Alogliptin and pioglitazone combination treatment was well tolerated by most participants and very few experienced serious adverse events. We observed slight weight gain in the pioglitazone and pioglitazone/alogliptin treatment groups. Wellknown thiazolidinedione-related side effects, such as heart failure and fractures, were not observed during the study period. However, long-term data should be followed to strengthen the findings of our study.
In Korea, DPP-4 inhibitors remain the most commonly prescribed second-line OHAs after metformin treatment, whereas the prescription rate of thiazolidinediones remains relatively low [2]. Our data provide practical evidence to encourage early combination therapy with thiazolidinediones and DPP-4 inhibitors following metformin treatment. Thiazolidinediones have beneficial effects, particularly with respect to cerebrovascular complications [27-30]. Pioglitazone has been shown to reduce all-cause mortality, nonfatal myocardial infarction, and stroke in T2DM patients with a previous history of macrovascular complications [27]. Pioglitazone has also been shown to reduce cerebrovascular events in non-diabetic but insulin-resistant populations with a history of stroke [30]. Given the high burden of cerebrovascular complications in Asian patients with T2DM [31,32], early combination therapy with thiazolidinedione and DPP-4 inhibitors may provide additional benefits that were not covered in this study.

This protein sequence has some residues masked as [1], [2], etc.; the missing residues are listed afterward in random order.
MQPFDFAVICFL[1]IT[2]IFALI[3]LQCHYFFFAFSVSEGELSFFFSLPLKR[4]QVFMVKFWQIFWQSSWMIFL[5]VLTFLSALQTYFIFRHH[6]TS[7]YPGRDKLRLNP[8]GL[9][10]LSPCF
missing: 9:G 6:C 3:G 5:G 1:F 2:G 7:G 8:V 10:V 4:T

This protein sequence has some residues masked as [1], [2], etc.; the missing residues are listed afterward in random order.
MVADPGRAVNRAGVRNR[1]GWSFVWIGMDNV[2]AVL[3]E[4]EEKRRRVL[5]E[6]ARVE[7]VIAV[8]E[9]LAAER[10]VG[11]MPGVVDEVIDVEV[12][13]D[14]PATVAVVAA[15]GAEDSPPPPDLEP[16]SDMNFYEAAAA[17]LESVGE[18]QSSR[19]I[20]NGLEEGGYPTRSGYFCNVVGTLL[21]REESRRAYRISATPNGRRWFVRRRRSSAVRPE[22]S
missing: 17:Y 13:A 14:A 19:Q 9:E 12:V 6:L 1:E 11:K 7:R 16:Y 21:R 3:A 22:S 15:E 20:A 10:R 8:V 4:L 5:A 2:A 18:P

The present study had several limitations. First, the study was followed up for a relatively short period (24 weeks) with a small number of participants. We planned a long-term extension study but failed because of the low participation rate. Second, since this study used only specific regimens, the results for other types of DPP-4 inhibitors and thiazolidinediones are unknown. A large-scale retrospective analysis of early combination therapy with thiazolidinediones and DPP-4 inhibitors would strengthen the significance of this study. Third, there are limitations to cost-effectiveness because of the increase in the number of drugs administered during early combined therapy.
In conclusion, this study demonstrated the efficacy and safety of dual add-on of alogliptin+pioglitazone compared with alogliptin and pioglitazone added on alone in patients with T2DM poorly controlled with metformin. We speculate that this study provides practical evidence for physicians to prescribe OHAs to Korean patients, who may benefit from a pathophysiological standpoint. Future large-scale, long-term data will further strengthen the value of this study.
Supplementary materials related to this article can be found online at
Supplementary Fig. 1.
Study scheme. Patients with type 2 diabetes mellitus who fail to achieve target glycosylated hemoglobin on metformin monotherapy were radomized to alogliptin (Alo) mono add-on, pioglitazone (Pio) mono add-on, or Alo+Pio double add-on.
Supplementary Fig. 2.
Patients enrollment. T2DM, type 2 diabetes mellitus; MFOM, metformin; Alo, alogliptin; Pio, pioglitazone.